This post was originally published by Campus Progress.
This isn't the first time she's protested the way Tea Partiers treat young people. In a February appearance on The View, she called out former Rep. Tom Tancredo (R-Colo.) for making racist comments about immigrants and about Obama.
“I think it's why young people are turned off by this movement. And I'm sorry [but] revolutions start with young people. Not with 65-year-old people talking about literacy tests and people who can't say the word 'vote' in English," McCain said on the show. "It's ridiculous….This rhetoric will continue to turn off young voters and anybody that says different is smoking something. Period."
But were young people ever turned on by the Tea Party to begin with? The Tea Party might be challenging the political establishment, but they’re not doing it with the interests of the majority of young people at heart. An Economist/YouGov poll released in September showed youth voters are least likely voter group to identify with the Tea party [PDF]. Twenty-seven percent of people age 18-29 strongly oppose the Tea Party, while 16.5 percent strongly support it.
A more comprehensive report on the Millennial generation prepared by the Pew Research Center earlier this year [PDF] showed that they “remain significantly more liberal than members of older generations” and feel more positive about the idea of government intervention in general.
Young people did once play a role in the creation of the Tea Party—a student-run organization of Ron Paul supporters called Young Americans for Liberty organized one of the first “tea parties” in January of 2009, before the movement really kicked off in the months following.
But today, the movement is largely a “white, middle-class, mostly over the age of 50 movement,” according to Will Bunch, author of The Backlash: Right-Wing Radicals, High-Def Hucksters, and Paranoid Politics in the Age of Obama.
In an interview with RH Reality Check, he said that in the course of interviewing Tea Partiers for his book, he learned that people who identify with the movement are driven by a lot of anxiety, primarily of two kinds—economic and cultural.
You’d expect that young people entering the job market in one of the worst economies sincethe Great Depression wouldidentify with feeling betrayed by the government. According to the U.S. Bureau of Labor Statistics, this summer was the first time since 1948 that more than half of America’s youth population was unemployed (51.1 percent).
But even with its populist messages, that's not really what the Tea Party is about. "I think the economic anxiety is a contributing factor, but it's not the main factor,” Bunch said. "I think their economic problems are causing them to have more time to listen to these fearful messages and to become more anxious."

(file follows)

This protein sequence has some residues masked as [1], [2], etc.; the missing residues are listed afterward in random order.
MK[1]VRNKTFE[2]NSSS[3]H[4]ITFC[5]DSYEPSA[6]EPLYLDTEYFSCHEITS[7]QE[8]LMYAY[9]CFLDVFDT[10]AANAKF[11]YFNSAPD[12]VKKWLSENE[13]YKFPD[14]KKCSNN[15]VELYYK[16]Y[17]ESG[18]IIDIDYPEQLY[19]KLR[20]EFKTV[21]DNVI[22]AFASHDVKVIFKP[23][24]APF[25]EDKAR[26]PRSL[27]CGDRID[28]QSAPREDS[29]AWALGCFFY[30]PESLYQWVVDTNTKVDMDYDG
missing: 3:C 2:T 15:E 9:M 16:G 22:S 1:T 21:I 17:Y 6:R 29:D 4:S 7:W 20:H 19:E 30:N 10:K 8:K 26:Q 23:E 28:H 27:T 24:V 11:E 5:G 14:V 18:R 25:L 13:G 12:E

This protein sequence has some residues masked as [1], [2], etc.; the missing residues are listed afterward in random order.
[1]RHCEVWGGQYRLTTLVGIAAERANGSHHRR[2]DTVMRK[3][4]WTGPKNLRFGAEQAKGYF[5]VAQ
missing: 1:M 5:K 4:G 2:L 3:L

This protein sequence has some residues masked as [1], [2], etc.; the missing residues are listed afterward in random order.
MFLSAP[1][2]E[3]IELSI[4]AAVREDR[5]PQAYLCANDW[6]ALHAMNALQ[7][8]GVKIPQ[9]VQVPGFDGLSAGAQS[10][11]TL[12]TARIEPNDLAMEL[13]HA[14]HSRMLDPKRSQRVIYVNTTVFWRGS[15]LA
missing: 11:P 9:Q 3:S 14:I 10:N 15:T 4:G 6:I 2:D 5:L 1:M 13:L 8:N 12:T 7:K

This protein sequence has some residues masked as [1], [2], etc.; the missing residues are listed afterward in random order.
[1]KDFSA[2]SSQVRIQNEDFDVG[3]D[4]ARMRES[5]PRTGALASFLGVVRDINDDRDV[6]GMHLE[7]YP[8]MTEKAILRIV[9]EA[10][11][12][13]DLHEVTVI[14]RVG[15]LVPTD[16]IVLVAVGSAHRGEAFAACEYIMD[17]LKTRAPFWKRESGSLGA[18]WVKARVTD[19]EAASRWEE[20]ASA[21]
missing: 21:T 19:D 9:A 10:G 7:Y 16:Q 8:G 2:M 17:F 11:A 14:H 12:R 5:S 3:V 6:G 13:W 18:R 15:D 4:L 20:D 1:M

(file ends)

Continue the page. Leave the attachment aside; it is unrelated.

Bunch told RH Reality Check he believes that very real economic pain is being used as fuel for concerns ultimately unrelated to the economy that are being pushed within the “24/7 conservative media bubble,” ones more on the cultural side of things—anxiety about America becoming more diverse and more secular, something that’s become more obvious with all the wildly anti-gay, anti-woman, anti-immigrant messages that have been coming from Tea Party candidates during the midterm elections.
And the majority of young people don’t have the same sensibilities about a plural society as Boomers do. According to the Pew report on Millennials: “The distinctiveness of members of the Millennial generation is particularly evident in their social values, where they stand out for their acceptance of homosexuality, interracial dating, expanded roles for women and immigrants.” Furthermore, some issues will just have more of a lasting impact on Millenials. Climate change denial, for instance, is the kind of thing that will have more of an adverse effect on our generation and future generations than it will on the Boomers.
Not to mention that the Tea Party doesn’t represent a lot of young people who are feeling seriously dispossessed in America. The Washington Post reported last week that “only 42 percent of black youth 18-25 felt like ‘a full and equal citizen in this country with all the rights and protections that other people have,’ compared to a majority (66 percent) of young whites.” The same was true of 43 percent of Latinos in the same age bracket .
And as America becomes more diverse—the Millennial generation is the most racially and ethnically diverse of any generation—the Tea Party falls further behind. The same Economist/YouGov poll showed that 3.2 percent of black survey participants from all age groups strongly supported the Tea Party, while 33.8 percent were strongly opposed. Good luck with that Millennial messaging, Tea Party.